for a creative executive position, which meant she’d be finding writers, developing scripts, bringing them into the company, and advocating for their purchase. Over her husband’s objections, she took it.
“I literally went
from coffee girl to having an office, reading scripts, and making real decisions,” says Mashariki, who was involved in the development of Denzel Washington’s directorial debut, Antwone Fisher, and whose upcoming projects include a supernatural thriller called My Soul to Keep, to be directed by Rick Famuyiwa of Brown Sugar, and October Squall, a feature film that will star and be produced by Halle Berry. “The first time my boss told me to go buy the film I’d [recommended] I had to sit in my office for 10 minutes and figure out what that meant. I had a nice title, but my salary wasn’t high and I didn’t know if I was coming or going, but I was having a great time.”
The experience and the euphoria it invoked brought Mashariki back to her first week at Dartmouth, when she’d gone on a freshman kayaking trip, having never kayaked in her life. “I had the best time. I walked away from that experience thinking my new motto would be ‘Try anything, fear nothing.’ And I spent the rest of those college years doing all sorts of things I had never done before-horseback riding, directing plays, studying abroad.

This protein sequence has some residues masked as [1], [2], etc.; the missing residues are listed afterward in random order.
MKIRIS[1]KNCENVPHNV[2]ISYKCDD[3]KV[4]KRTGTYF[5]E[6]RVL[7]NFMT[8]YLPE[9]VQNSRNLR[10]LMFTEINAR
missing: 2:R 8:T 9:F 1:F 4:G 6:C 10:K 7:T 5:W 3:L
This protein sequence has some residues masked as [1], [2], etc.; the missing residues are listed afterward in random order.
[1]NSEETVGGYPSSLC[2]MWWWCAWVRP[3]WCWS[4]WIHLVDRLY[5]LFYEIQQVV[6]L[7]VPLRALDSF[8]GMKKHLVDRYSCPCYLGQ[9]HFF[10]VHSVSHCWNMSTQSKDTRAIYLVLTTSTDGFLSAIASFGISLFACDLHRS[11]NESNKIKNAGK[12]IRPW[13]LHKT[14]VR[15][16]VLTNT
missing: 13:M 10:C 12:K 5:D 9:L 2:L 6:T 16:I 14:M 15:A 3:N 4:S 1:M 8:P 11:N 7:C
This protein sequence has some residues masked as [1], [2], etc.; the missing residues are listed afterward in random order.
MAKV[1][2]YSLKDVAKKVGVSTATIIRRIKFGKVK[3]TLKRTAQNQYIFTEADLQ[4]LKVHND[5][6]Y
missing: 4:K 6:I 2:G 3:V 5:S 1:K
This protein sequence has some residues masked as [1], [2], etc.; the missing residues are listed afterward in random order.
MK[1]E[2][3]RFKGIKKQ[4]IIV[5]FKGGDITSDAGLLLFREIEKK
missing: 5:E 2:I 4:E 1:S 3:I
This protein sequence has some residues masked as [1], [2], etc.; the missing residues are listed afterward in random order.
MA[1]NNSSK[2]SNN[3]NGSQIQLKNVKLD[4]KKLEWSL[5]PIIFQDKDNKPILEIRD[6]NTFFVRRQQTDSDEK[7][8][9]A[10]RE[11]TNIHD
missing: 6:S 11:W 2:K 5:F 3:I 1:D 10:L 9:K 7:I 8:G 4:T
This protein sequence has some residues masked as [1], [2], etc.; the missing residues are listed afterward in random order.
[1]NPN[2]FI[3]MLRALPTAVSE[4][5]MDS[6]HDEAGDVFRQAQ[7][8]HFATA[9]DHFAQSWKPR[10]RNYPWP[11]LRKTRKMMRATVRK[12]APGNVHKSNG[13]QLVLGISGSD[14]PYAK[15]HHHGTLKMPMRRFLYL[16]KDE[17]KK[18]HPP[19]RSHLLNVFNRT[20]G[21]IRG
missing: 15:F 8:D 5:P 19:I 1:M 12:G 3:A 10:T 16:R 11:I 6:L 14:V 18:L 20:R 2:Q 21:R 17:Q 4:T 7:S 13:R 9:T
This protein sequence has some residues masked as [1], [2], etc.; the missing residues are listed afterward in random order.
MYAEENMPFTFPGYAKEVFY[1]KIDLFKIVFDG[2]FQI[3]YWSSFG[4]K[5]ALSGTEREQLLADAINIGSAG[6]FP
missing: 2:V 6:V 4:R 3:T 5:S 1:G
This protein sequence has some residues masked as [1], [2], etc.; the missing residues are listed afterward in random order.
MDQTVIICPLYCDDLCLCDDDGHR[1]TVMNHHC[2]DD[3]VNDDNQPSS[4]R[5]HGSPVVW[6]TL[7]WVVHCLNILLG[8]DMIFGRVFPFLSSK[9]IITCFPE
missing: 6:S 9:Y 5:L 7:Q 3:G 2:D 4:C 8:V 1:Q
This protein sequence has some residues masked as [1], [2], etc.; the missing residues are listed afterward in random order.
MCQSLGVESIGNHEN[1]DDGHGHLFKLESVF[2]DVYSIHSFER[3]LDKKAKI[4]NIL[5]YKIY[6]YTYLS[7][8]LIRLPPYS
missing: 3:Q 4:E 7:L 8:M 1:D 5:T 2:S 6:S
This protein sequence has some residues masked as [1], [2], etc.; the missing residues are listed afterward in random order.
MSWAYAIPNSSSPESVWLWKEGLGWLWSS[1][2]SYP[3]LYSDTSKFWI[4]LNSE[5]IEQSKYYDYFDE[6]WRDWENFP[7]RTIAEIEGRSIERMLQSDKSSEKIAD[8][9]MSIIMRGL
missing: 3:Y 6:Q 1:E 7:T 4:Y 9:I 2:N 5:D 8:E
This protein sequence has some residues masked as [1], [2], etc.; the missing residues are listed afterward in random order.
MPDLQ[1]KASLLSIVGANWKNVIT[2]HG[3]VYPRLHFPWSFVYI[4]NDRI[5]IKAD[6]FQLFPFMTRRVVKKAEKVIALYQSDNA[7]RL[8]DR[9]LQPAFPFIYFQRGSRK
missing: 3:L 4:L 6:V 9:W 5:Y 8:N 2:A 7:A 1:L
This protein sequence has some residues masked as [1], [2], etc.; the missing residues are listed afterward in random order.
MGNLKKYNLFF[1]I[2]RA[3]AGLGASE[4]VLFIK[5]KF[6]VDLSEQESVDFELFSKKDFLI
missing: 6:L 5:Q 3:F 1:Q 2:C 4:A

“Something happened to me at Dartmouth that made me say to myself, ‘Of course I should be studying in Spain, of course I should be teaching at Harvard, of course I should be a filmmaker, making films with Halle Berry and Nicole Kidman.’ I really felt that I could do anything, and that I owed it to myself to try,” Mashariki continues. “Finding my personal statement reminded me of that. I didn’t just write that I wanted to be a filmmaker. I wrote that I owed it to myself to try.”
Some attempts have been marred by disappointment. Mashariki’s marriage was short-lived and, although she loves her job, Hollywood is still heavy on hype, tough on hope. “My marriage didn’t meet my expectations,” says Mashariki, now 29. “Hollywood didn’t meet my expectations. But I met my expectations and I now know that you can fail and that you can come back and do great things after you fail. All of that makes you more fearless. I go out on the ledge a lot, and I don’t look down anymore.”
Lost and Found
Tony Shellman is one of those rare people who seem 100% comfortable with himself, no matter what setting he’s in. And why shouldn’t he be? Confident and as fun loving as he is hard working, Shellman has founded and run not one but two successful hip-hop clothing companies-Mecca and Enyce-both of which have made millions and left their lasting mark on the pages of hip-hop and fashion history.
At 37, it would be easy for Shellman to have lost himself to the hype of the hip-hop circles in which he travels, or to define himself